If you take the necessary precautions, you are sure to get a laugh.

Honda will stop selling combustion-engined vehicles by 2040. Governments worldwide already have a date to make them illegal. You’d expect Australia to be on the same path. However, according to TheJuiceMedia, that’s not what is happening. On the contrary: the Australian government would be making things difficult for EVs. This honest ad would show how in this video: Warning: it is very NSFW, but it is worth watching.

The video starts by saying that, after losing its automotive industry, the country could seize its lithium reserves to get it back, but it decided to flush it down the “dunny.” The video also points out other multiple advantages the electric car industry could bring to Australia. Sadly, the government members would have chosen to say EVs can’t tow a boat, for example.

After showing that is not the case with some footage, the government member played by actress Ellen Burbidge says the country decided to launch FFS. Believe it or not, that’s the acronym for Australia’s Future Fuels Strategy – and that is not satire.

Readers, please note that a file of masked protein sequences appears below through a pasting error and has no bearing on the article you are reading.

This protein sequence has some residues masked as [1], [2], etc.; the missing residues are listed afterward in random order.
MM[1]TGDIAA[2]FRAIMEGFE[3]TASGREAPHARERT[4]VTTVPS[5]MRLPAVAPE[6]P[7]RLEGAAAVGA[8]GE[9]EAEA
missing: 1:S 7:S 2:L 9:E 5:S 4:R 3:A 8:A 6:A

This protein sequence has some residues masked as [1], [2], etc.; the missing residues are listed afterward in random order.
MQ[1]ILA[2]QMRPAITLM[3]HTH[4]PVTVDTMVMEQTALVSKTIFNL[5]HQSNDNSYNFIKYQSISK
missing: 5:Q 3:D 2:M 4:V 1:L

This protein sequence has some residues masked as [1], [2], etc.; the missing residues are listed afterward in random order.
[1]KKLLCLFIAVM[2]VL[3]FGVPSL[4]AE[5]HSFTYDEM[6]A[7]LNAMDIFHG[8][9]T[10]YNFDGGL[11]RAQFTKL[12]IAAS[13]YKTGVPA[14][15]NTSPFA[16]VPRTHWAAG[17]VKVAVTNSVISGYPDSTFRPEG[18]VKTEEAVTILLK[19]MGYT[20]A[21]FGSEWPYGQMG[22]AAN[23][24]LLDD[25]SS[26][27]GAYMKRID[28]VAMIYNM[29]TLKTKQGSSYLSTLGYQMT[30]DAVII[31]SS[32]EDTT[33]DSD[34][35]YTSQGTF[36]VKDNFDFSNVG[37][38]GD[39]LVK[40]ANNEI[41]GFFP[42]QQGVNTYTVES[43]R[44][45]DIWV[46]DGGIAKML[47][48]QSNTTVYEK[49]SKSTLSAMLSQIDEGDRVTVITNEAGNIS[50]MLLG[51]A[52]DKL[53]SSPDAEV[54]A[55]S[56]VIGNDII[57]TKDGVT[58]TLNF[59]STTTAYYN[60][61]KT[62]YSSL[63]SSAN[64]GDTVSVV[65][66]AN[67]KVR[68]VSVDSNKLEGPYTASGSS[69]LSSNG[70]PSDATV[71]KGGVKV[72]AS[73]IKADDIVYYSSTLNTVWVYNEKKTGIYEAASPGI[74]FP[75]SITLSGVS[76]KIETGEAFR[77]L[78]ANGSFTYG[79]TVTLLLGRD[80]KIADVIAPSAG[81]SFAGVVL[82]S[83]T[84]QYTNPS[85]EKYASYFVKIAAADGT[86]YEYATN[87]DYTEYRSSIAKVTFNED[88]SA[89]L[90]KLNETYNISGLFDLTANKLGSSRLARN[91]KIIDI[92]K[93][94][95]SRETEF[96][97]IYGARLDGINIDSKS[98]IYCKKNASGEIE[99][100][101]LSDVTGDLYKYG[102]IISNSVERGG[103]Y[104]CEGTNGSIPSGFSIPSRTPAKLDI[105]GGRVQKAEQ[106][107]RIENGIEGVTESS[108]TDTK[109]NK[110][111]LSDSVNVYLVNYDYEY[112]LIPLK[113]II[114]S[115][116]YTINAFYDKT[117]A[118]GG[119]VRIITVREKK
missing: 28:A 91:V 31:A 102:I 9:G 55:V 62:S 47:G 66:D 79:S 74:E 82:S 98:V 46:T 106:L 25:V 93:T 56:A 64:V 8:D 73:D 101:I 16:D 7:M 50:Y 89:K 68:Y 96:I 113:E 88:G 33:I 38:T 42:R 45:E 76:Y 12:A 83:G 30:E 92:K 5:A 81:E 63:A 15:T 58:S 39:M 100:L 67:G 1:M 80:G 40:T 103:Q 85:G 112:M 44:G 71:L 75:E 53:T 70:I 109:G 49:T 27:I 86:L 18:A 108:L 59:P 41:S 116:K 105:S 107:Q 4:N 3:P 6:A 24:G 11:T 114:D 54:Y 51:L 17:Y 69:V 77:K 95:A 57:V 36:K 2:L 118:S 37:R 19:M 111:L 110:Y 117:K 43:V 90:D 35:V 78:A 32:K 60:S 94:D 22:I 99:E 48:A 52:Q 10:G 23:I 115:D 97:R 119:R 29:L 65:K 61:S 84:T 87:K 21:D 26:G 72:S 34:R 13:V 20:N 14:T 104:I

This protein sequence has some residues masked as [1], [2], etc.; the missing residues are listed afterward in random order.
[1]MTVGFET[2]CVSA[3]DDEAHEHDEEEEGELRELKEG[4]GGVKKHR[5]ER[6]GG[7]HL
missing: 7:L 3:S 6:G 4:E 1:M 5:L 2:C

NSFW - Honest Ad Makes Fun Of How Australia Handles EVs

At this point in the video, you’ll see Australien’s Coat of Arms. It was created to warn people it was a joke – which any sane human being could already tell by the language. In September 2017, TheJuiceMedia was asked to stop using the satirical Coat of Arms by the Australian National Symbols Officer. 

Five days later, then-senator George Brandis proposed a Bill to amend the Criminal Code Act 1995 to make it a crime to represent as a Commonwealth entity or service. After a long discussion about censorship and free speech, the Bill passed but excluded “Australians who do this 'solely for genuine satirical, academic or artistic purposes.'” This allowed TheJuiceMedia to continue with its Honest Ads.

This one about EVs continues making fun of FFS because it would not help improve EV adoption. Instead, it would keep Australia dependent on oil and allow other ideas such as charging EV owners with an annual 300 Australian dollar tax. That one would have come from the Victoria State government. TheJuiceMedia urges viewers to help stop that.

We will need the help of our Australian readers to have any idea if the criticism is fair or not. Regardless, it is a good warning about what other governments could be doing to prevent EV adoption. When their own car manufacturers are saying they will stop producing combustion engines, we wonder what these countries will want to buy: used vehicles from markets that no longer want them? Let the discussion begin, FFS!